Fall 2019 Literary Events: A Summer Reading List

Get to know our fall 2019 visiting writers with this summer reading list! All of these readings and talks are open to the campus community and the public.

We will update this page and our events calendar as event details are confirmed and additional speakers are added.



Julie Schumacher: October 21, 2019

ZSR Library Auditorium (Room 404), 4:30 p.m. 

The Shakespeare Requirement

One of The Washington Post‘s 50 Most Notable Works of Fiction in 2018

Cover of The Shakespeare Requirement by Julie SchumacherFrom the publisher: The slings and arrows of outrageous fortune keep hitting beleaguered English professor Jason Fitger right between the eyes in this hilarious and eagerly awaited sequel to the cult classic of anhedonic academe, the Thurber Prize-winning Dear Committee Members. Once more into the breach…

Now is the fall of his discontent, as Jason Fitger, newly appointed chair of the English Department of Payne University, takes arms against a sea of troubles, personal and institutional. His ex-wife is sleeping with the dean who must approve whatever modest initiatives he undertakes. The fearsome department secretary Fran clearly runs the show (when not taking in rescue parrots and dogs) and holds plenty of secrets she’s not sharing. The lavishly funded Econ Department keeps siphoning off English’s meager resources and has taken aim at its remaining office space. And Fitger’s attempt to get a mossbacked and antediluvian Shakespeare scholar to retire backfires spectacularly when the press concludes that the Bard is being kicked to the curricular curb.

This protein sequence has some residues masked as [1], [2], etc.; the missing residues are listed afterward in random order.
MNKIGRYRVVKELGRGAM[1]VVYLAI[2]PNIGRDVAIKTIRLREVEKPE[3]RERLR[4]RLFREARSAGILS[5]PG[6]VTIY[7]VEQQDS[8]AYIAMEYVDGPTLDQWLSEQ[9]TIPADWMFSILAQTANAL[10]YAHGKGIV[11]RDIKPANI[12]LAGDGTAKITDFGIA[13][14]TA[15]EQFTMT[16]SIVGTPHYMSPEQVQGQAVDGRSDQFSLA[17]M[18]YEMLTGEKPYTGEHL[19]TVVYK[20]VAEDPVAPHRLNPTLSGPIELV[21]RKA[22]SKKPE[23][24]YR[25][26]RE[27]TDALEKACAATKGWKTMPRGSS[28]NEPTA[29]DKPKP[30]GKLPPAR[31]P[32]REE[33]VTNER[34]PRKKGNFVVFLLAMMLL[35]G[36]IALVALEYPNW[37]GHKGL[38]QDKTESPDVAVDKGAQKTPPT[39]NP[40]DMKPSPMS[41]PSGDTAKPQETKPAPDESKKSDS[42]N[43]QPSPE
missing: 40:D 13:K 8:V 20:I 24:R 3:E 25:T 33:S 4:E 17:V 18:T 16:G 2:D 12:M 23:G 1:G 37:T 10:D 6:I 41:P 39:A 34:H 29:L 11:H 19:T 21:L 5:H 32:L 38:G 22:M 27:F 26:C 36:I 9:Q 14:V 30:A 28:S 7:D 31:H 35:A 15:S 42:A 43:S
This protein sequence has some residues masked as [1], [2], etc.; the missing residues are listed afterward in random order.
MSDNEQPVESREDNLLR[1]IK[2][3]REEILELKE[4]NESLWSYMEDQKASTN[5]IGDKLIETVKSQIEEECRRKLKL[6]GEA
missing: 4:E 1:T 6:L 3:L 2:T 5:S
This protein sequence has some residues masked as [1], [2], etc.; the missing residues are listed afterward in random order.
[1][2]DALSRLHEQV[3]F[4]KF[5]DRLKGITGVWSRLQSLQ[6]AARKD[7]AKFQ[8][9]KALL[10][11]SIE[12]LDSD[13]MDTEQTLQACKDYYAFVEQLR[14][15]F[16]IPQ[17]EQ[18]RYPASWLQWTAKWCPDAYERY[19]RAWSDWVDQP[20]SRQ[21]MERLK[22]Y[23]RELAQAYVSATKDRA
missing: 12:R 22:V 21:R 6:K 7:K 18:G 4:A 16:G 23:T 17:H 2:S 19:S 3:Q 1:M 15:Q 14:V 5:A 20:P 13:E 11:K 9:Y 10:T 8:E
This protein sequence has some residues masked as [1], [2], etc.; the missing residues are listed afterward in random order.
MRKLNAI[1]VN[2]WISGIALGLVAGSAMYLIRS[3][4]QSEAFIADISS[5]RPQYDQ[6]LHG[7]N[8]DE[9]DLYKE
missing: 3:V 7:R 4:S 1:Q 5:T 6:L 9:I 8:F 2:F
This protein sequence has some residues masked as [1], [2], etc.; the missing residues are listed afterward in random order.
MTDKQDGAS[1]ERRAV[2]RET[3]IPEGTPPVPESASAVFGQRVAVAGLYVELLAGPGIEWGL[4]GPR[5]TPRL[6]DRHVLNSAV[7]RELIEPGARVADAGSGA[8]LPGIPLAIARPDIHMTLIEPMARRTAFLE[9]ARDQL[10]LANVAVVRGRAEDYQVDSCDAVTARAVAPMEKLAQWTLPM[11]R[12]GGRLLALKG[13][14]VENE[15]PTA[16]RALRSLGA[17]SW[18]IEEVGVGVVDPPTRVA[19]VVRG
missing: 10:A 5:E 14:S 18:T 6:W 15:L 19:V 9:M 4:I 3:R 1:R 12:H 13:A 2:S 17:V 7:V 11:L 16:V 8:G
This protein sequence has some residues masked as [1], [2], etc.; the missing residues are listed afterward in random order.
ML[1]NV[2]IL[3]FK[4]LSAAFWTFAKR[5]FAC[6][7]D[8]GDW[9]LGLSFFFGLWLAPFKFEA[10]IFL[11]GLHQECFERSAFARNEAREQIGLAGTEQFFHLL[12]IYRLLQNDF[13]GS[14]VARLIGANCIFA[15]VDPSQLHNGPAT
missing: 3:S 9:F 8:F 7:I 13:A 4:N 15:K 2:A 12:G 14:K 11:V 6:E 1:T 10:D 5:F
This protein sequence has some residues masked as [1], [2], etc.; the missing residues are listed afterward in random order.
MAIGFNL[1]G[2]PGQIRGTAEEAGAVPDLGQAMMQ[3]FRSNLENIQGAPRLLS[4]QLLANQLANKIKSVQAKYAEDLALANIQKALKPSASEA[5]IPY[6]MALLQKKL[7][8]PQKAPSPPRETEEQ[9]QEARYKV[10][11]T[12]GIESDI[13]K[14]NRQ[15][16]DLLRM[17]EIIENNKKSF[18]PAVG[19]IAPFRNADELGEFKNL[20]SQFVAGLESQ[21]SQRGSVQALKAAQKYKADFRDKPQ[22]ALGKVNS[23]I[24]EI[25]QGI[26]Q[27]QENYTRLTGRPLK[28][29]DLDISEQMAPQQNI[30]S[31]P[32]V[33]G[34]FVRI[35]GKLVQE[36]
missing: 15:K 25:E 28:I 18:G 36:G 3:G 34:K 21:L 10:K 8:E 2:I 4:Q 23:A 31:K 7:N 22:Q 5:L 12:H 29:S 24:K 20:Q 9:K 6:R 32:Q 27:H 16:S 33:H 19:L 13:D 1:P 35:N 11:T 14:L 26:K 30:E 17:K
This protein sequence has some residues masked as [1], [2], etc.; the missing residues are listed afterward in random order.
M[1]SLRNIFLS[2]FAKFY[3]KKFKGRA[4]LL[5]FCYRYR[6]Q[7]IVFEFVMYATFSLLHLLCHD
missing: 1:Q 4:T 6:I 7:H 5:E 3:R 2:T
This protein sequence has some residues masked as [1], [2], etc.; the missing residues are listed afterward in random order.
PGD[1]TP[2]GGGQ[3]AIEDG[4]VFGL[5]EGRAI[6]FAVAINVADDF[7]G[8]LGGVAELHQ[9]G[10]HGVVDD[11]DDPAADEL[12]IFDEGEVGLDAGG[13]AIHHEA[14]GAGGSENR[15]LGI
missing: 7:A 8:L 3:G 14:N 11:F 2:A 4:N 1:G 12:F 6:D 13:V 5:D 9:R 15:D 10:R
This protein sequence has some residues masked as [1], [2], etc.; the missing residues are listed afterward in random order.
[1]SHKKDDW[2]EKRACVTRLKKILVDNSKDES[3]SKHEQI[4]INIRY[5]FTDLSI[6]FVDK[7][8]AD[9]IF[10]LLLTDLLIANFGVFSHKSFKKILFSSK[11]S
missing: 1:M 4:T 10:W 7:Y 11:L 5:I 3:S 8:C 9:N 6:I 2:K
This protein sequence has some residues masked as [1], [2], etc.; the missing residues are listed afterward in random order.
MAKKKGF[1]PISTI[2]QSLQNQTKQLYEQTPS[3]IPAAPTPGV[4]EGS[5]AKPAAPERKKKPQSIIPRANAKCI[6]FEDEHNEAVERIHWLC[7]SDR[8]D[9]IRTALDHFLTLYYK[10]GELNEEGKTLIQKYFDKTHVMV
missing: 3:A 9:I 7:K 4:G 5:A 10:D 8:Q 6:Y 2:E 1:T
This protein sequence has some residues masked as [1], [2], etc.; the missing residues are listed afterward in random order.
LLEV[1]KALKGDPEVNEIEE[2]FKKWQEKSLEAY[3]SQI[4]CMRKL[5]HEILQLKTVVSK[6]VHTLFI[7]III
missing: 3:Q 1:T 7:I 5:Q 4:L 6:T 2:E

Lord, what fools these mortals be! Julie Schumacher proves the point and makes the most of it in this delicious romp of satire.



Nathaniel Mackey: October 29, 2019

Brendle Recital Hall, 6:00 p.m.

Late Arcade (fiction)